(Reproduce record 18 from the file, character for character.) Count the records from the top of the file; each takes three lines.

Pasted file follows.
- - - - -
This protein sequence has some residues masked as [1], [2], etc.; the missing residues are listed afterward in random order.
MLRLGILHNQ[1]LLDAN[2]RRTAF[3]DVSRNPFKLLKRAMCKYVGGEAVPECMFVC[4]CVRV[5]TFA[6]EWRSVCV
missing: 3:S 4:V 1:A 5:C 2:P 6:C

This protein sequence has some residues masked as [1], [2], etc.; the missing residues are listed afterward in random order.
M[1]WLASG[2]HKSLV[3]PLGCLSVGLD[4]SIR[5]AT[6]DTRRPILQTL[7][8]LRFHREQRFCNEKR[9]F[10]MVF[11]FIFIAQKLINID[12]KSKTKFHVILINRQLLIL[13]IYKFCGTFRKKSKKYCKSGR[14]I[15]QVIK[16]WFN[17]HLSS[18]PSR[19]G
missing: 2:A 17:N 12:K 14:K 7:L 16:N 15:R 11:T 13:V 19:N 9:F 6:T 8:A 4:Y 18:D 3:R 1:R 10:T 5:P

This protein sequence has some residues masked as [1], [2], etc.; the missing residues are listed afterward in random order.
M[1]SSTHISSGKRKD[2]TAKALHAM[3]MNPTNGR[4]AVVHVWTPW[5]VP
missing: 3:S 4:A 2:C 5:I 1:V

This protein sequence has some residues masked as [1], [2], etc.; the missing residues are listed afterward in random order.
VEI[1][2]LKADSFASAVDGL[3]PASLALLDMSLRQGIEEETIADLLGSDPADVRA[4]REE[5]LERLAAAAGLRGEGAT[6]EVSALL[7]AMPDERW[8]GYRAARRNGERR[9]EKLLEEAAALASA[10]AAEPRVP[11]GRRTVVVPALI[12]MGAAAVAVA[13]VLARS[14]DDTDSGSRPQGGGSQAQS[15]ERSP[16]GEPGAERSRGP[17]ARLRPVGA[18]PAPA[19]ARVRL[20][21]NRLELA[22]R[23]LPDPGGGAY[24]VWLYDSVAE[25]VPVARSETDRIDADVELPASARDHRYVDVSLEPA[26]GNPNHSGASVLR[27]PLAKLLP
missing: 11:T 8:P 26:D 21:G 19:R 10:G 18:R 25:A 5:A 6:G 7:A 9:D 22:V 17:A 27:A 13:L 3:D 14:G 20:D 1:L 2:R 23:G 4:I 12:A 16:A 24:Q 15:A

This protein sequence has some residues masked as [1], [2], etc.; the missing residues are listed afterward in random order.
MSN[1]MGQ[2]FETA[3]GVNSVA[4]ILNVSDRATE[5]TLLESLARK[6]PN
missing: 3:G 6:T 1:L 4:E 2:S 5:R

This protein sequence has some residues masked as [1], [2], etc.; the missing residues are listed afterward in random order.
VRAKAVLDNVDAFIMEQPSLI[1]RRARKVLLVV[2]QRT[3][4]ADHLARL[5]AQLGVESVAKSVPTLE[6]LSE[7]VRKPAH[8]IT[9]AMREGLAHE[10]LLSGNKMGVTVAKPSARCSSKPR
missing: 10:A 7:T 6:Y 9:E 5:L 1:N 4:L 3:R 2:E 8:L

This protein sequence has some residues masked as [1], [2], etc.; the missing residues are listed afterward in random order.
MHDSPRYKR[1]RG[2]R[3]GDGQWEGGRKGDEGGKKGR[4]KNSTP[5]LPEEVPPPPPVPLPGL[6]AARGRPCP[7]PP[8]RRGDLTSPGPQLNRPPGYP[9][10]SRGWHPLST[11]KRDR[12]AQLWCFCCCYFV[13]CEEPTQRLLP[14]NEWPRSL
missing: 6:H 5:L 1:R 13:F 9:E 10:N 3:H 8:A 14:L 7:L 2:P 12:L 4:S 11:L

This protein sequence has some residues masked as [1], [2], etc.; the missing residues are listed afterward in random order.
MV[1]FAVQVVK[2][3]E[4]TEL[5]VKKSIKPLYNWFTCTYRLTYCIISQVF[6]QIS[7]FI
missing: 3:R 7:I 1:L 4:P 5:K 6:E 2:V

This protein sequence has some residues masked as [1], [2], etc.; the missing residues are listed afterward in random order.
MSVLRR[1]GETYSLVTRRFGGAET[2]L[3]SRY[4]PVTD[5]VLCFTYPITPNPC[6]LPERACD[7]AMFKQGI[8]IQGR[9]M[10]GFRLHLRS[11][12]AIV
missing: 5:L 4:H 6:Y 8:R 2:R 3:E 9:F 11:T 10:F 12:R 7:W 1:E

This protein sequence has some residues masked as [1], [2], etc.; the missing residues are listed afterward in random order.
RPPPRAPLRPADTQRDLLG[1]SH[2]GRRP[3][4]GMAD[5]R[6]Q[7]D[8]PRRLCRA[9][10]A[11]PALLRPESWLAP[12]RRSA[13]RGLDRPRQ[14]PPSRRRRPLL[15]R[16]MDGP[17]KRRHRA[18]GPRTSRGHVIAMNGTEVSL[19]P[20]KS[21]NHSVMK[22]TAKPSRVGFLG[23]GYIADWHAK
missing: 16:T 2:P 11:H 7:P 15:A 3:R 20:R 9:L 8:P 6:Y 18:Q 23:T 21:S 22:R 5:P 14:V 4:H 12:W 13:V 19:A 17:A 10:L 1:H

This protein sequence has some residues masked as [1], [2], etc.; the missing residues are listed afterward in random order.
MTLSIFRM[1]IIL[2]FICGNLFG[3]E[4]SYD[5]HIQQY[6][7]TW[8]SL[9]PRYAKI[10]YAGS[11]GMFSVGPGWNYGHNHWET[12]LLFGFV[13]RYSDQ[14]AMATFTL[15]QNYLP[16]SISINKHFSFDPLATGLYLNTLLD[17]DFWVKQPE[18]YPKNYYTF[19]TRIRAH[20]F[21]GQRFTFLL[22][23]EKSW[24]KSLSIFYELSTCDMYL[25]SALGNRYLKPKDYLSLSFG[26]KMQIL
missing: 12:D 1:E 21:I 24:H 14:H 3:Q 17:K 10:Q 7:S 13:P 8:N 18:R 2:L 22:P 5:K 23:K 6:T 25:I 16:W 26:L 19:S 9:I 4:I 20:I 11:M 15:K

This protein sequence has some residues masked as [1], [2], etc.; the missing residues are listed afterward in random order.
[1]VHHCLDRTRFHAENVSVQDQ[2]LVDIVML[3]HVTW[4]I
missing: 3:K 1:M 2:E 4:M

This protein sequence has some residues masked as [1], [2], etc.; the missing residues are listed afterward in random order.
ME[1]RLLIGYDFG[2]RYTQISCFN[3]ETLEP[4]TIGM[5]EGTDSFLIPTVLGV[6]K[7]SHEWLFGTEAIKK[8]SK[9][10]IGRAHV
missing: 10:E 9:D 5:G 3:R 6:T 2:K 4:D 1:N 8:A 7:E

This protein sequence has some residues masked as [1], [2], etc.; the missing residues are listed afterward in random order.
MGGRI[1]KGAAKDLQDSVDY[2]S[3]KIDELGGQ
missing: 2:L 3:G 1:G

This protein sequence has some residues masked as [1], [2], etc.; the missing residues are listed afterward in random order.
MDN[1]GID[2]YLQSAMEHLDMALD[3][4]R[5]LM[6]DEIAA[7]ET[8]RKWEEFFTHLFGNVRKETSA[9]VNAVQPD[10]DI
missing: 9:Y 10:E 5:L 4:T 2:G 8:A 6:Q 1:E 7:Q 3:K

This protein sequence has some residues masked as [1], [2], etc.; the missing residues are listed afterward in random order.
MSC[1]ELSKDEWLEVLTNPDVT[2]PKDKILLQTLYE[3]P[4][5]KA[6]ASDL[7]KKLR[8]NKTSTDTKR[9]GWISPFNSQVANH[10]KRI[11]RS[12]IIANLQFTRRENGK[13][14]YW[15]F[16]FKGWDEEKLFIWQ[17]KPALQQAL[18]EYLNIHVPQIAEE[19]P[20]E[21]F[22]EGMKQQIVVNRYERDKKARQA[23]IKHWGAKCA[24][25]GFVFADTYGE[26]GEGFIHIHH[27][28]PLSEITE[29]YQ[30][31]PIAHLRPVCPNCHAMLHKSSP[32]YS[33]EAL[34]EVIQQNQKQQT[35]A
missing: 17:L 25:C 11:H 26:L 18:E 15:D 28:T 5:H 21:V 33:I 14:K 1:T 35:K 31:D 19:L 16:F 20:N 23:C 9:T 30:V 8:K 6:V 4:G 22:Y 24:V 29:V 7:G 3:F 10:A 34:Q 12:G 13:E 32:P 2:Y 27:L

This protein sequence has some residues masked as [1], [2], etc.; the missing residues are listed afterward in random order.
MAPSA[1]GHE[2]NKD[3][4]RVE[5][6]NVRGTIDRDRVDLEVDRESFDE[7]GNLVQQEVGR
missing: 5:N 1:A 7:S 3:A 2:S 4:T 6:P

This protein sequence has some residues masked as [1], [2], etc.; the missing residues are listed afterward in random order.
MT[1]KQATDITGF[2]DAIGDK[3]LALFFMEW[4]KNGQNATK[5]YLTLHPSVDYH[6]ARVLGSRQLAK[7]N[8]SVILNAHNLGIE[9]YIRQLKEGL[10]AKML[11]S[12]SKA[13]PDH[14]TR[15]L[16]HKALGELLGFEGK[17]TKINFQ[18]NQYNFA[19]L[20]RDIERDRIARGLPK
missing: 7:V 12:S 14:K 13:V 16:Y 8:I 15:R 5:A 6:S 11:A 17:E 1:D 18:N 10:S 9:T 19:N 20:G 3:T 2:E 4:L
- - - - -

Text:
This protein sequence has some residues masked as [1], [2], etc.; the missing residues are listed afterward in random order.
MT[1]KQATDITGF[2]DAIGDK[3]LALFFMEW[4]KNGQNATK[5]YLTLHPSVDYH[6]ARVLGSRQLAK[7]N[8]SVILNAHNLGIE[9]YIRQLKEGL[10]AKML[11]S[12]SKA[13]PDH[14]TR[15]L[16]HKALGELLGFEGK[17]TKINFQ[18]NQYNFA[19]L[20]RDIERDRIARGLPK
missing: 7:V 12:S 14:K 13:V 16:Y 8:I 15:R 5:A 6:S 11:A 17:E 1:D 18:N 10:S 9:T 19:N 20:G 3:T 2:E 4:L